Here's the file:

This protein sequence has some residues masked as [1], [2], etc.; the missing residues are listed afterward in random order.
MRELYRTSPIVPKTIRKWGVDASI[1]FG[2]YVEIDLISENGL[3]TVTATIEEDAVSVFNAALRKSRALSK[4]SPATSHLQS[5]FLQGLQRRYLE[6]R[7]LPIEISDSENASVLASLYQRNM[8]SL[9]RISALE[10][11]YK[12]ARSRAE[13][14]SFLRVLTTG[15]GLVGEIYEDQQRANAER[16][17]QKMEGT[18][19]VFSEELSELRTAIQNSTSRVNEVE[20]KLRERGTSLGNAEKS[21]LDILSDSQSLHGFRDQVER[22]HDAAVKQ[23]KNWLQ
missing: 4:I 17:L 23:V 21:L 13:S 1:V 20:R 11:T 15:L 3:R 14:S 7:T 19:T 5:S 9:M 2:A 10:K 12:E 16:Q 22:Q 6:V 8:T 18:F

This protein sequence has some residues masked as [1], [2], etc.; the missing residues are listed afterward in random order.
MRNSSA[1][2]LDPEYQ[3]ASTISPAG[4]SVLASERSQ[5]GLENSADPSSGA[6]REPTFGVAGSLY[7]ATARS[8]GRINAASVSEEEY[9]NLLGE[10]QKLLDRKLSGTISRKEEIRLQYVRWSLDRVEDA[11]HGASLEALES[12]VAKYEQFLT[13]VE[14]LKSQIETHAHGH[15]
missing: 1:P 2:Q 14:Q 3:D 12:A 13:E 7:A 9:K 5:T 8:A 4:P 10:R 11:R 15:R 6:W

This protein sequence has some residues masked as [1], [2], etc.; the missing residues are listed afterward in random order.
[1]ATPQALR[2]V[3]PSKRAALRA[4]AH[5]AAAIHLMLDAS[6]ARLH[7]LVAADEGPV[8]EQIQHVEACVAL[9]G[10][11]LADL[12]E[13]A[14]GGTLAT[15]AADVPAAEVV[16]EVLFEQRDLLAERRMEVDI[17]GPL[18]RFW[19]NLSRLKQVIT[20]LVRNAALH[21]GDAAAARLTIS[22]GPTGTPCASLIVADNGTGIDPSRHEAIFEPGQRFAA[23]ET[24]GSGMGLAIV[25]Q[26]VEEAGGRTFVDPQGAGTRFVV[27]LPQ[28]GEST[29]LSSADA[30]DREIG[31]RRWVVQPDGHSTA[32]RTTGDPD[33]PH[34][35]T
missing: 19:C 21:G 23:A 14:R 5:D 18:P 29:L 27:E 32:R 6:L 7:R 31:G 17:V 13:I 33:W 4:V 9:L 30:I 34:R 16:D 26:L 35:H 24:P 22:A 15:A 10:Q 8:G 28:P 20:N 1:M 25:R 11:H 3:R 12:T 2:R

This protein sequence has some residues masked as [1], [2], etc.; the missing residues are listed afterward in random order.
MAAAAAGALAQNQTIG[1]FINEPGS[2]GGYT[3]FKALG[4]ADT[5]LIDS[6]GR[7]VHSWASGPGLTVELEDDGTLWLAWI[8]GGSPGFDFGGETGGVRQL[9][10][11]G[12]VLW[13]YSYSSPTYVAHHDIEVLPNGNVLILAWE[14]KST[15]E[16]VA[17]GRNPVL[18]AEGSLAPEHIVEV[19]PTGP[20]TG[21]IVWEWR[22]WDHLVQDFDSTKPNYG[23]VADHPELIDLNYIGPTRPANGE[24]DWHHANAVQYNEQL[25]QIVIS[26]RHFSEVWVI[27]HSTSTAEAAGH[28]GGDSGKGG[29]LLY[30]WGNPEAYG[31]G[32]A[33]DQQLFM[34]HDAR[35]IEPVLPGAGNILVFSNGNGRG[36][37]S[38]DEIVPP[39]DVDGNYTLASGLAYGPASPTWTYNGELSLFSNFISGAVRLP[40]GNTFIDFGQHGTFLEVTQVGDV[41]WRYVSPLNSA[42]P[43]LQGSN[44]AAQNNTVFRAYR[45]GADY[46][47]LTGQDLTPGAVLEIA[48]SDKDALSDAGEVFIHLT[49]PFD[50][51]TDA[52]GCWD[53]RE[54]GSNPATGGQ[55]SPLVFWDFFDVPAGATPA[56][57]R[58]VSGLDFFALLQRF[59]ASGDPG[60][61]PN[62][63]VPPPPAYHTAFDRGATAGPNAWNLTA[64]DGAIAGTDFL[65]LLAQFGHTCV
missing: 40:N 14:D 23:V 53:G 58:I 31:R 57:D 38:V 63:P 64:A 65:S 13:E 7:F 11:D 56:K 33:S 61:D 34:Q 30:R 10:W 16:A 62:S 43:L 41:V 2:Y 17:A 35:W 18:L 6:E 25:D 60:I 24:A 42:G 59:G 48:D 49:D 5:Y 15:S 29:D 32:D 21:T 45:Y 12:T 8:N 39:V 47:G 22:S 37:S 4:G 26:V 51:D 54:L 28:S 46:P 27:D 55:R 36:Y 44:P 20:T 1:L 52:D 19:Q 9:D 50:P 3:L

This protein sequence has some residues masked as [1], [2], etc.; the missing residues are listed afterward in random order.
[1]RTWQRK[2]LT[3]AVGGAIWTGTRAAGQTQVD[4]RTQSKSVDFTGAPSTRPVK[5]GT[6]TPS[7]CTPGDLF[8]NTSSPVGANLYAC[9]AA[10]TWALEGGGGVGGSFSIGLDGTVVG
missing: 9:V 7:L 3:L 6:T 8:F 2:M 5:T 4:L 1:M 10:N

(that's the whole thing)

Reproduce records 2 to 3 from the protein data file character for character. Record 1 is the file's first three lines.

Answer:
This protein sequence has some residues masked as [1], [2], etc.; the missing residues are listed afterward in random order.
MRNSSA[1][2]LDPEYQ[3]ASTISPAG[4]SVLASERSQ[5]GLENSADPSSGA[6]REPTFGVAGSLY[7]ATARS[8]GRINAASVSEEEY[9]NLLGE[10]QKLLDRKLSGTISRKEEIRLQYVRWSLDRVEDA[11]HGASLEALES[12]VAKYEQFLT[13]VE[14]LKSQIETHAHGH[15]
missing: 1:P 2:Q 14:Q 3:D 12:A 13:E 7:A 9:K 5:T 8:A 4:P 10:R 11:R 15:R 6:W

This protein sequence has some residues masked as [1], [2], etc.; the missing residues are listed afterward in random order.
[1]ATPQALR[2]V[3]PSKRAALRA[4]AH[5]AAAIHLMLDAS[6]ARLH[7]LVAADEGPV[8]EQIQHVEACVAL[9]G[10][11]LADL[12]E[13]A[14]GGTLAT[15]AADVPAAEVV[16]EVLFEQRDLLAERRMEVDI[17]GPL[18]RFW[19]NLSRLKQVIT[20]LVRNAALH[21]GDAAAARLTIS[22]GPTGTPCASLIVADNGTGIDPSRHEAIFEPGQRFAA[23]ET[24]GSGMGLAIV[25]Q[26]VEEAGGRTFVDPQGAGTRFVV[27]LPQ[28]GEST[29]LSSADA[30]DREIG[31]RRWVVQPDGHSTA[32]RTTGDPD[33]PH[34][35]T
missing: 19:C 21:G 23:A 14:R 5:D 18:P 29:L 27:E 32:R 6:L 7:R 31:G 17:V 13:I 33:W 4:V 9:L 30:I 34:R 16:D 26:L 35:H 24:P 22:A 15:A 10:Q 8:G 28:P 20:N 1:M 25:R 11:H 3:R 12:T 2:R